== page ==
When you become a parent for the first time, the realization that another life depends on you financially can be overwhelming, especially if you haven’t thought much about your finances or investing goals before.
This may be the first time you’re developing a real investing plan, or maybe you already have a plan that you’re looking to overhaul in response to your life event. Your goals and investing strategy will probably need to change when you become a parent, but not necessarily in the ways you’re expecting.
Balancing Your Goals
Before you became a parent, you likely had a long-term investing goal of retirement. Perhaps there were short-term goals too, such as buying a house or another large purchase. Adding a child to the family introduces a new short-term goal: paying for his or her college education. In addition to your investing goals, you might have debt to pay down, an emergency fund to build up, and a budget that needs to find a balance among all of your new childcare costs.
Many new parents become overwhelmed by the cost of pregnancy, childbirth and raising a young child—between paying for day care and buying new clothes every few months, it can be hard to keep focused on investing for retirement. The best-case scenario is to continue making regular contributions to your retirement accounts even after the baby is born. While the diaper budget may be out of control now, you don’t want to sacrifice the power of compound interest by neglecting your retirement savings. If you have an employer-sponsored plan with a match, make sure you at least meet the minimum contribution to receive the match. Otherwise, you’re leaving money on the table.
It may not be possible to continue to invest as much while budgeting for the new expenses that come with child-rearing, so the important thing to keep in mind is balance. Try not to focus all of your money and attention on baby spending, and don’t ignore your long-term savings goals completely. Your first priority will have to be day-to-day spending and budgeting, followed by your retirement savings. When these two goals are being met, you can add your child’s college education as a third priority.
Saving for College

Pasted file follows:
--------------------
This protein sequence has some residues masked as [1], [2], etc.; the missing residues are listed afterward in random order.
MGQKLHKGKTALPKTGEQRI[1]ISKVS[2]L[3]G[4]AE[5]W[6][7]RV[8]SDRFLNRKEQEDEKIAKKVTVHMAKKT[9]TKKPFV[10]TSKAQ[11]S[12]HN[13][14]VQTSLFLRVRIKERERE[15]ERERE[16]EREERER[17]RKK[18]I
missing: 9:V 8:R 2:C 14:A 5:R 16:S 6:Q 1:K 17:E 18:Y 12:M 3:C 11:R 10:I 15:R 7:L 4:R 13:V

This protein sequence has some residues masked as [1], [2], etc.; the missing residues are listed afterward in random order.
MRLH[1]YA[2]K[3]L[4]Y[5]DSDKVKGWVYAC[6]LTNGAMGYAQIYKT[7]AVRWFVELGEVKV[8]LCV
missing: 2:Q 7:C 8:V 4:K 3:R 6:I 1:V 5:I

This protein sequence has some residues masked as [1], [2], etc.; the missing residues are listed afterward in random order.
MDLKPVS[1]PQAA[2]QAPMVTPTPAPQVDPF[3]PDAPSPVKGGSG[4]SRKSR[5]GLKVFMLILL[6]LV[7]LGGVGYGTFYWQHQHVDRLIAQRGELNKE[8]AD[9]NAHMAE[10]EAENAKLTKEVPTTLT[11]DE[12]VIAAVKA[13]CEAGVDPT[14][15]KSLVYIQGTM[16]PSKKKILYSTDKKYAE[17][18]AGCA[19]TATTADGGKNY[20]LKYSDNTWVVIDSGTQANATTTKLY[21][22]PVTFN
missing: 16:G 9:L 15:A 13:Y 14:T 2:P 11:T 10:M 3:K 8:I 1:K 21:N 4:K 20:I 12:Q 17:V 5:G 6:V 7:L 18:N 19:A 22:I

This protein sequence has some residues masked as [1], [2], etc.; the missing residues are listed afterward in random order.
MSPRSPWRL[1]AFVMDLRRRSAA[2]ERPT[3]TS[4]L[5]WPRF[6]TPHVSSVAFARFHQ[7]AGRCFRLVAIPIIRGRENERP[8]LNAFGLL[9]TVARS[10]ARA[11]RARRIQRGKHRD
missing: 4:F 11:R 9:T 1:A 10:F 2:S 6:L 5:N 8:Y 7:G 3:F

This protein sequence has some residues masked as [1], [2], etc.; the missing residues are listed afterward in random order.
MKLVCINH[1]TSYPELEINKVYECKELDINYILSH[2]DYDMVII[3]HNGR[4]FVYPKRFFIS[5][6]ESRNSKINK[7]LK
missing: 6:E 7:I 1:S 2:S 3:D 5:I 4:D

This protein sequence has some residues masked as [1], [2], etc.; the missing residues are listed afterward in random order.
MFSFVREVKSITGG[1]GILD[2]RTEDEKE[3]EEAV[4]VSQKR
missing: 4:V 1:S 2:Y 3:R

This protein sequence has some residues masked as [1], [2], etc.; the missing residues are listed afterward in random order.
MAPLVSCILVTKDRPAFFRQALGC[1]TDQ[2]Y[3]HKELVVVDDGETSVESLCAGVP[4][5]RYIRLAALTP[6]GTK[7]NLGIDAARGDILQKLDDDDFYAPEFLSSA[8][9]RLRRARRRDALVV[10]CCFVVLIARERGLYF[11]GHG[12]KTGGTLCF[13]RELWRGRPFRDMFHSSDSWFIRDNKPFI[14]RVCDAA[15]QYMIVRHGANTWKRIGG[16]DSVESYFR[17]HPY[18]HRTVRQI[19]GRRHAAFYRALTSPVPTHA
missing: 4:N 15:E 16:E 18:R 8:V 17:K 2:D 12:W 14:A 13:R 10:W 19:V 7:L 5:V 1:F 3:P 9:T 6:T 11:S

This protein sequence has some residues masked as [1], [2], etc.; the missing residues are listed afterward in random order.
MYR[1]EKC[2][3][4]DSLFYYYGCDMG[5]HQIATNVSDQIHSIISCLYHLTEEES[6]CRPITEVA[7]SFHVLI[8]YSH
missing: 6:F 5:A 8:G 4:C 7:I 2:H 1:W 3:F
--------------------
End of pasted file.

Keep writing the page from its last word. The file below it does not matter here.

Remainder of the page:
You may be tempted to put your child’s education fund first. There’s nothing wrong with putting your children first, but abandoning your investing goals in favor of a child’s education is actually not putting the child first—if you retire with nothing, your child will be left supporting aging parents, which can be much more difficult than funding a four-year degree. Students have access to scholarships, work-study programs and student loans when funding their college degree, but there’s no financial aid for retirement.
That said, investing in your child’s education early in his or her life is a good idea if you can afford it. Compound interest can be just as magical for your child’s college savings as for your retirement account. You can start saving for college even when your child is only an infant, either in traditional investment vehicles or in a 529 plan, which is a tax-deferred plan designed specifically for education costs. As long as the earnings are used for qualified education expenses, the account grows free of federal (and often state) taxes. Just like a 401(k) or IRA, 529 plans have annual contribution limits, but you can ask grandparents and other family members to contribute to the account as well, as an alternative for birthday gifts for your child. Another upside to 529 plans is that the funds can be used any time in the future, and the beneficiary can change. An alternative to the 529 plan is the Roth IRA, from which you can withdraw the principle at any time without facing penalties. You can also make tax-free withdrawals of the earnings from the account if they’re used for qualified educational expenses. If you haven’t set up a designated college savings account, or if you decide a 529 plan is not for you, a Roth can be a viable alternative to use instead.
Revisit Your Strategy
Your lifestyle will likely look dramatically different once you become a parent, and the same goes for your finances and investing strategy. The budget may be tighter, decreasing your weekly savings amount. You may want to take on less risk to account for your new financial responsibilities. Or maybe you’ll seek out higher risk investments to make up for your diminished contributions. As you work to balance your short- and long-term goals, your investing time horizons may change, too, prompting a reassessment of your asset allocation. You should be regularly rebalancing your portfolio anyway. If you aren’t, now is a good time to start. Now that your goals have changed, your strategy must as well.
The most important thing to remember is that you shouldn’t abandon your good financial habits just because you now have a child. Keep your long-term goals in mind as you readjust your finances and get acquainted with your growing family.